President Joe Biden promised to keep U.S. troops in Afghanistan until the last Americans are out. He failed.
Then, during his speech on Tuesday, he omitted any mention of his broken promise. Instead, he offered the mealy-mouthed assurance that it’s never too late for U.S. citizens to leave Afghanistan — even with the last U.S. soldiers gone.
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“There is no deadline,” Biden said Tuesday.
However, the U.S. has withdrawn all its military forces. So the U.S. can no longer use military muscle to convince the Taliban extremists that Americans should be given safe passage out of the country.
The U.S. can now only use diplomatic persuasion to reach the Taliban, which has been fighting the U.S. for 20 years.
“The bottom line: 90 percent of Americans in Afghanistan who wanted to leave were able to leave,” Biden said during remarks from the White House. “For those remaining Americans, there is no deadline.”
“We remain committed to get them out, if they want to come out. Secretary of State Blinken is leading the continued diplomatic efforts to ensure safe passage for any American, Afghan partner or foreign national who wants to leave Afghanistan.”
For the record, Biden previously vowed that he would evacuate 100 percent of Americans before withdrawing forces.
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Biden also suggested on Tuesday, without evidence, that many of the remaining Americans are dual nationals who may be undecided about leaving. He contended 100 to 200 Americans are still there and have “some intention to leave.” He added, “Most of those who remain are dual citizens, longtime residents, but earlier decided to stay because of their family roots in Afghanistan.”
White House press secretary Jen Psaki spoke after Biden’s address. According to Psaki, Biden now is saying that, if an American decides in two weeks to leave Afghanistan, “we will get you out.”
However, those comments are oversimplifications. Biden is misunderstanding the desperation of some Americans trapped in Afghanistan.
Gen. Frank McKenzie, head of U.S. Central Command, said Monday that Americans tried to get to the Kabul airport for the final evacuations but couldn’t.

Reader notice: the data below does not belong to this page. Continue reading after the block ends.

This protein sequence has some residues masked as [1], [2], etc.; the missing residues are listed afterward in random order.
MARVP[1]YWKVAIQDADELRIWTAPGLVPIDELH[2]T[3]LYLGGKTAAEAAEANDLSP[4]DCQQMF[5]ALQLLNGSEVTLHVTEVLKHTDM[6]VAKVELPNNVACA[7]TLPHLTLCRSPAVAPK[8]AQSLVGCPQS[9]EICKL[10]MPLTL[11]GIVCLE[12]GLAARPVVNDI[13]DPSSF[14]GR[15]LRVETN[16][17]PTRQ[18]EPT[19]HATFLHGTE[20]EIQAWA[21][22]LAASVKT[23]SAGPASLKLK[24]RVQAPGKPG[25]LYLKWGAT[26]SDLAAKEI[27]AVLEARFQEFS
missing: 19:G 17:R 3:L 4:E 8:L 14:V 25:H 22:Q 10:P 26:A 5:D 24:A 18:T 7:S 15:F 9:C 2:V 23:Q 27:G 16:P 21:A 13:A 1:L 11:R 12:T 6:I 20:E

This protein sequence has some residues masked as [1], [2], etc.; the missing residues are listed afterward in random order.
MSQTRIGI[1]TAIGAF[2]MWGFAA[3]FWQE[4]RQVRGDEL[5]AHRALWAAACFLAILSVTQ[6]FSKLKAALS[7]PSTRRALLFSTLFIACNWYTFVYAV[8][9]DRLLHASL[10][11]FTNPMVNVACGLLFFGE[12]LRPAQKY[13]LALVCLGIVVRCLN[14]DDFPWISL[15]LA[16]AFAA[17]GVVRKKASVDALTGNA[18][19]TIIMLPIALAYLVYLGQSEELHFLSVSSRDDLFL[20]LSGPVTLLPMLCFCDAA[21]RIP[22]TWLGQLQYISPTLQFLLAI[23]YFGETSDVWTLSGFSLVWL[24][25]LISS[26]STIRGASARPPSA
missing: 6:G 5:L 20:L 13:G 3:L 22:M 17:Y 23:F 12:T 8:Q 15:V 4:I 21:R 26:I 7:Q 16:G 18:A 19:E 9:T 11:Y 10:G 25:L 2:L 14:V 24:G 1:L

No American civilians were on the last five jets to leave.
McKenzie said, “We maintained the ability to bring them in up until immediately before departure, but we were not able to bring any Americans out.”
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“That activity ended probably about 12 hours before our exit, although we continue the outreach and would have been prepared to bring them on until the very last minute,” McKenzie continued. “But none of them made it to the airport, and were able to be — and were able to be accommodated.”
Biden spoke to ABC News on Aug. 19, and he vowed that the U.S. would not leave any Americans stranded.
“Americans understand we’re going to try and get it done before Aug. 31,” Biden said then. “If we don’t, we’ll determine at the time, who’s left.”
And if there are American citizens left, we’re going to stay until we get them all out.”
The last U.S. planes took off from the airport Monday night, Aug. 30, one minute before midnight in Kabul.
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U.S. officials estimated up to 200 Americans were stranded, along with unknown numbers of Afghan allies and others who were trying frantically to leave.
By Monday night, more than 100,000 people, mostly Afghans, had been flown to safety in the multinational evacuations.
Now those evacuations have become a matter of diplomacy.
U.S. officials said diplomats are in talks with neighboring countries and others to try to arrange non-U.S.-military evacuations for those remaining.
Among the options, if the diplomacy works, are potential charter flights from the airport when it re-opens and overland routes.
Still, if Biden had kept his promise, then no one would need a charter flight.
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The Associated Press and The Horn editorial team contributed to this article.